'The Zero Theorem' Review: The Latest from the Director of '12 Monkeys' Is a Movie at War with Itself

'The Zero Theorem' Review: The Latest from the Director of '12 Monkeys' Is a Movie at War with Itself

Sep 27, 2013

Terry Gilliam has made a career out of directing films that feel like they're ready to jump the tracks at any moment. Both his best films and his worst films tend to feel handmade and dangerous, like everything you see on-screen is on constant verge of collapse. There's an anarchy behind his vision, a devil-may-care attitude that makes it clear that he's making movies for him and him alone and that if you just so happen to fall into his vision, that's okay. Sometimes, this results in a masterpiece like Brazil. Sometimes, you get The Zero Theorem, a film that's as off-putting and alienating as anything Gilliam has ever made.

In typical Gilliam fashion, The Zero Theorem takes place in a nightmarish near-future full of awful fashion, over-complicated technology and way too much signage. This crazy satiric world provides the film with most of its laughs (even if the satire isn't particularly subtle), so it's a shame that the bulk of the film takes place in the home of Qohen Leth (Christoph Waltz), a lonely and deranged computer hacker who has been assigned by Management (Matt Damon in a tiny cameo) to crack "the zero theorem," a mysterious and seemingly impossible-to-decipher puzzle. Waltz, inexplicably hairless and often hilariously broad, does everything he can to carry the film, but he's let down by his hit-and-miss supporting cast and a screenplay that clashes with Gilliam's penchant for slapstick theatrics. This is a film that's at war with itself.

Many of the individual elements do work. Waltz, who seemingly can't give an outright terrible performance if he tried, certainly does what he can with the enigmatic by ultimately one-dimensional Qohen. Gilliam himself certainly doesn't phone things in, utilizing his usual bag of tricks (wide lenses, low angles, an emphasis on grotesques) to their fullest effect. It's difficult to dismiss The Zero Theorem because it's not a lazy or unambitious project. However, that's what ultimately makes it such a grand misfire: it's a homemade rocket ship on its way to Mars -- impressive that it exists, but ready to crumple the moment it leaves the atmosphere.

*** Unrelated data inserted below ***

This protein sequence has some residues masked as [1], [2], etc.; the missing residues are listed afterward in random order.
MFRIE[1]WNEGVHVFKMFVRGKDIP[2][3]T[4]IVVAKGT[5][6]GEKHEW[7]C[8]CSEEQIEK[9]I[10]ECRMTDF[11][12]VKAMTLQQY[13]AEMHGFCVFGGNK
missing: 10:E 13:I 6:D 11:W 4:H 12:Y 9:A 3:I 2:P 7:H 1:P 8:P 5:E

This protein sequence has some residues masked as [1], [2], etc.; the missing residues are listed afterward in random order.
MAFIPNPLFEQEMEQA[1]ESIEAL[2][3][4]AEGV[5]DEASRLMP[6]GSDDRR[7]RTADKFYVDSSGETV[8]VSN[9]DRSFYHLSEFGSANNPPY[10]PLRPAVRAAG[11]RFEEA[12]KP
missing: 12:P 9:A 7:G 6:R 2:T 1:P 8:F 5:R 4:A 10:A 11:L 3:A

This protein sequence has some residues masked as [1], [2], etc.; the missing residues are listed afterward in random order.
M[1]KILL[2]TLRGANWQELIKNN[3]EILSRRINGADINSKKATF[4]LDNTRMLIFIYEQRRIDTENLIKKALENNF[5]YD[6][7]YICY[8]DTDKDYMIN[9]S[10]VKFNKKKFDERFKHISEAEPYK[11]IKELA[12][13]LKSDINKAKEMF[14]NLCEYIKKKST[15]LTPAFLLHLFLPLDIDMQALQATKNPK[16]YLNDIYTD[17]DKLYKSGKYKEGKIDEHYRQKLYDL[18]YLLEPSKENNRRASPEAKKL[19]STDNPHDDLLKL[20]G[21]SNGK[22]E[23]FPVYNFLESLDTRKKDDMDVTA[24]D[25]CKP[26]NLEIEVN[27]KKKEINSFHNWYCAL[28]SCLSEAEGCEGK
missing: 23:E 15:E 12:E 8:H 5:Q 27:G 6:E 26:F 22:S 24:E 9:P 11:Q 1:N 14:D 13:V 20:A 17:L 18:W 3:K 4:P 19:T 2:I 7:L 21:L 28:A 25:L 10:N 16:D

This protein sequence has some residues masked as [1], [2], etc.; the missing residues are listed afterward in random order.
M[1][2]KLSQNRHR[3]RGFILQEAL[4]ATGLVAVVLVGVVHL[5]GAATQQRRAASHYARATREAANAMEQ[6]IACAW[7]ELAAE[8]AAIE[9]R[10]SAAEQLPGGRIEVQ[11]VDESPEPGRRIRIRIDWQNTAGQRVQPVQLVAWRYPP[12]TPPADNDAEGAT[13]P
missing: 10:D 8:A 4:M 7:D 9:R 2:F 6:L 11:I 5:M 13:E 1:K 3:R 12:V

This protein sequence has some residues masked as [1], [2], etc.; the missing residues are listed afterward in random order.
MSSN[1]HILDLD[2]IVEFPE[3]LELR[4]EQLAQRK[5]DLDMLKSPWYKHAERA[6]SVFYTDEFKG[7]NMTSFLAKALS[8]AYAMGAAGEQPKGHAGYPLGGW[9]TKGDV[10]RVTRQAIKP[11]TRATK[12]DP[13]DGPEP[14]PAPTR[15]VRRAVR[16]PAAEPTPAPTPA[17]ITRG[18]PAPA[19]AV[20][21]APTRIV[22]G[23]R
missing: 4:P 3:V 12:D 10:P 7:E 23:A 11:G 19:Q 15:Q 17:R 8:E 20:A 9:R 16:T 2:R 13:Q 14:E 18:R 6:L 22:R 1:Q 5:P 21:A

Perhaps the biggest problem with the film is how undefined Qohen, his job, and his goals truly are. Although we see that he's a troubled man who works to solve life's greatest mysteries for a major corporation, the film never gives us more than a skin-deep glimpse of the man or his world. His daily task of solving equations through a bizarre, video game-esque program is never explored or explained, which wouldn't be a problem if it weren't such a significant portion of the film. We spend too much time watching Qohen attempt to solve a puzzle without even having a basic idea of what he's trying to accomplish and how he can accomplish it. There's mystery and then there's vague for vague's sake. What you think is a puzzle that the audience can solve along with the characters turns out to simply be shoddy world-building.

There's a strong chance that The Zero Theorem is going to demand multiple viewings in order to fully understand what's going on in a scene-by-scene basis, but the rest of the film is enough of a slog to deter that. As strong as Waltz is with his limited character, he spends most of the film lurking around his massive church turned apartment, yelling at graphics on a computer screen. When he's not alone, he's falling in love with a cybersex worker named Bainsley (Melanie Thierry) and befriending teenage tech genius Bob (Lucas Hedges) who operate on one note and one note alone, making the vast majority of the film a genuinely unpleasant experience. Hedges is particularly awful, delivering his lines in a flat monotone that would get him kicked out of a high school play. Since most of the film takes place in one room and involves this trio of characters interacting, the result is lengthy scenes of characters discussing work that we're never given a chance to understand. When the conversation moves on from work, it falls into the worst possible cliches. Do you expect Brainsley to become a love interest? Do you expect Bob to fundamentally change Qohen's life like kids always do to adult loners in the movies? The most obvious answer is correct. When Gilliam occasionally indulges in his worst habits and brings in grotesque caricatures who have no business in the movie, it's a relief: they're worthless, but at least they're a break from everyone else.

Pat Rushin's small, brainy script ultimately does take the film to a few clever places, but until the final 15 minutes, it's mostly people standing around a single room talking about nonsense. Science fiction doesn't need scope, but if you're going to trap an audience in one place with a small cast for nearly two hours, you've got to give them a reason to care. You've got to give them enough rope to follow, understand and comprehend. The reasons to care come late and they're unsatisfying, making you wonder if the point of The Zero Theorem would have been better served by a short film rather than a feature. This is a film that's about big ideas, but it thinks it can coast on those ideas, letting the rest of the story wallow in endless dialogue and muck.

Terry Gilliam's place in the pantheon of great filmmakers is secure, but like the similarly ambling and unpleasant Tideland, The Zero Theorem is a noble but colossal misfire. It's the kind of a disaster that only a truly great filmmaker can produce. We're going to be talking about this one for awhile, even if it's not particularly good.

 

 

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